The French version of this very same law which will give their police and security agencies very similar powers has penalties of up to five years jail for tech company executives and fines of up to $390,000 if they refuse or if a delay handing over the information they are asked for, the biggest problem with this legislation is the part about the delay of handing over the information, and that part is down to spark a lot of legal challenges. At the moment the French law looks like it will fail to pass into law until the next election, France's current left-wing government do not seem to like the law even though they proposed it, and are now being accused by the right wing of putting up the legislation only to keep their opposition quiet but never had any intention to pass the law. Based on some results in from other elections the right wing will most likely have a much bigger say of what laws passed after the next elections which are due before the end of this year.

CEOs of the big tech companies have all recently discovered the value of privacy. On Tuesday, 30 April 2019, Mark Zuckerberg, announced his future plans to make Facebook a "privacy-focused social platform". This was followed by Google's Sundar Pichai demand that “privacy must be equally available to everyone in the world.” Meanwhile, Twitter's Jack Dorsey, has described the General Data Protection Regulation (GDPR) as "net-positive", while Apple had already positioned itself as the champion of privacy.  Paragraph source:

Carmakers test technology

Carmakers test technology

GM (which own Chevrolet in photo), Toyota and VW are all testing systems that either nudge the driver or alert them when they are not paying attention to the road. The so-called driver monitoring systems are designed to determine if you are falling asleep or if you being distracted and cannot drive safely, the first of these new systems could be available as soon as next year. These artificial intelligence systems watch the driver and evaluate their fitness to be behind the wheel but just what the automated system is going to do if it determines you are unfit to be behind the wheel no one is quite prepared to say.

With the improvement in addition to more and more Internet connected entertainment automation technologies in cars the researchers are now putting their attention to doing something about what the researchers are saying, all the entertainment is distracting drivers. There are serious concerns amongst driver groups about maintaining their privacy with the systems in the vehicle but all of the technology providers say the same thing, data collected by a car is the property of the vehicle's owner, and they cannot legally release it without the written permission of the owner or having a court order issued. The biggest concern for driver groups is that there are almost no laws in place now that cover in car data collection.

One of the biggest concerns this technology is setting out to address is that the biggest cause of driver distraction is the use of cell phones and other mobile devices, research suggests drivers who type the text message whilst driving are six times more likely to be involved in an accident and those who answer a phone, look up contact or just browse the Internet are three times more likely to crash. A lot of people are now saying that these driver monitoring systems are being created to fix a problem that was created by automation technology in the first place.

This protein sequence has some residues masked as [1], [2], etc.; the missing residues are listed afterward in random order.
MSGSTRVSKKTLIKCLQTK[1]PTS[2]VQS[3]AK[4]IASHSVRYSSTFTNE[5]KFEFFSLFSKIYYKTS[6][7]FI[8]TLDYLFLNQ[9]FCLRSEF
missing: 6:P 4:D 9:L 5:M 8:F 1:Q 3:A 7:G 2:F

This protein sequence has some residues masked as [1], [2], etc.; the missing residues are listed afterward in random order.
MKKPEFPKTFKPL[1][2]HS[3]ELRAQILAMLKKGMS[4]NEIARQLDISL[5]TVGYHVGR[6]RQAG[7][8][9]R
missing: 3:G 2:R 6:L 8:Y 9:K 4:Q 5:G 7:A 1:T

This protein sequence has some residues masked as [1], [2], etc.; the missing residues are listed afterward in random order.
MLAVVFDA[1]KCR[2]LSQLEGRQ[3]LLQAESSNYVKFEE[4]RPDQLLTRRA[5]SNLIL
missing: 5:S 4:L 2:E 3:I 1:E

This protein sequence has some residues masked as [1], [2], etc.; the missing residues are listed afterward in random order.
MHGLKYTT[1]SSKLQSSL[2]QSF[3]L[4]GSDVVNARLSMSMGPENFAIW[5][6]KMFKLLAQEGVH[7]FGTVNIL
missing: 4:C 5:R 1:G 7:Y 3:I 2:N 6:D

Surprisingly, behind cell phones, the next biggest cause of distraction for drivers is cars with radar enhanced cruise control and lane keeping technology, both of which are sold as safety features but tend to make the driver less attentive, the driver thinks the car can do it all. A specialist lawyer who researches liability issues associated with autonomous vehicles, Bryant Walker Smith, law professor at the University of South Carolina said “we are replacing one set of risks and creating a whole new set of risks”.

There is another industry with parallel experience using automation and that is the aviation industry, the FAA just completed a report that noted pilots recently involved in either crashes or near misses lacked the skill necessary to take over a plane when it's autopilot failed. Today in the aviation industry 90% of the flying is done by computers, and the FAA believes that has led to a decline in skills of flight crew.

A major difficulty with any automation technology is its ability to understand what the person it is monitoring is actually doing, if the system thinks you are being inattentive but you are not how is that conflict going to be resolved. Today most car manufacturers agree the last thing they would expect a driver monitoring system to do is to actually take over control of the vehicle, generally they expect driver monitoring systems to warn the driver in various different ways when the system believes they should be warned that they are not doing what is expected.